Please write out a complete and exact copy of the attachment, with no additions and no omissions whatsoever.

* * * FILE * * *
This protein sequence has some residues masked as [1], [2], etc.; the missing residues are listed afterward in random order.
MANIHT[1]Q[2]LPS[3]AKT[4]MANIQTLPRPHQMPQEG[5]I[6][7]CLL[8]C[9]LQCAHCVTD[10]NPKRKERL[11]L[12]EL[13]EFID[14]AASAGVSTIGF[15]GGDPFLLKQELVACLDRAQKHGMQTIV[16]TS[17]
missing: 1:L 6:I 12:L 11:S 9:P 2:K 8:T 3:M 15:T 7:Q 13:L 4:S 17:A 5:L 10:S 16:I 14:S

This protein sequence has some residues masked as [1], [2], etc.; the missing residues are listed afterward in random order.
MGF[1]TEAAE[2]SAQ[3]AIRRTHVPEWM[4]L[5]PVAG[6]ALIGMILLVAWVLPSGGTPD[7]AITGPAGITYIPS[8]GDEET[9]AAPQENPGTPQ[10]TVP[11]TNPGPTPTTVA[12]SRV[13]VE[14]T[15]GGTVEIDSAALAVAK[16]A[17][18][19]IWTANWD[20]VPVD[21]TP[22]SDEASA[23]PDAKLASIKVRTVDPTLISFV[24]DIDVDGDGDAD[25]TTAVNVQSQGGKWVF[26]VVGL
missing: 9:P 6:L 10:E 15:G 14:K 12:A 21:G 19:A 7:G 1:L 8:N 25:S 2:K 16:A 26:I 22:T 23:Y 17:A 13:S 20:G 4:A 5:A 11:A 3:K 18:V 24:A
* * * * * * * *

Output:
This protein sequence has some residues masked as [1], [2], etc.; the missing residues are listed afterward in random order.
MANIHT[1]Q[2]LPS[3]AKT[4]MANIQTLPRPHQMPQEG[5]I[6][7]CLL[8]C[9]LQCAHCVTD[10]NPKRKERL[11]L[12]EL[13]EFID[14]AASAGVSTIGF[15]GGDPFLLKQELVACLDRAQKHGMQTIV[16]TS[17]
missing: 1:L 6:I 12:L 11:S 9:P 2:K 8:T 3:M 15:T 7:Q 13:L 4:S 17:A 5:L 10:S 16:I 14:S

This protein sequence has some residues masked as [1], [2], etc.; the missing residues are listed afterward in random order.
MGF[1]TEAAE[2]SAQ[3]AIRRTHVPEWM[4]L[5]PVAG[6]ALIGMILLVAWVLPSGGTPD[7]AITGPAGITYIPS[8]GDEET[9]AAPQENPGTPQ[10]TVP[11]TNPGPTPTTVA[12]SRV[13]VE[14]T[15]GGTVEIDSAALAVAK[16]A[17][18][19]IWTANWD[20]VPVD[21]TP[22]SDEASA[23]PDAKLASIKVRTVDPTLISFV[24]DIDVDGDGDAD[25]TTAVNVQSQGGKWVF[26]VVGL
missing: 9:P 6:L 10:E 15:G 14:K 12:A 21:G 19:A 7:G 1:L 8:N 25:S 2:K 16:A 26:I 22:T 23:Y 17:A 13:S 20:G 4:A 5:A 11:A 3:K 18:V 24:A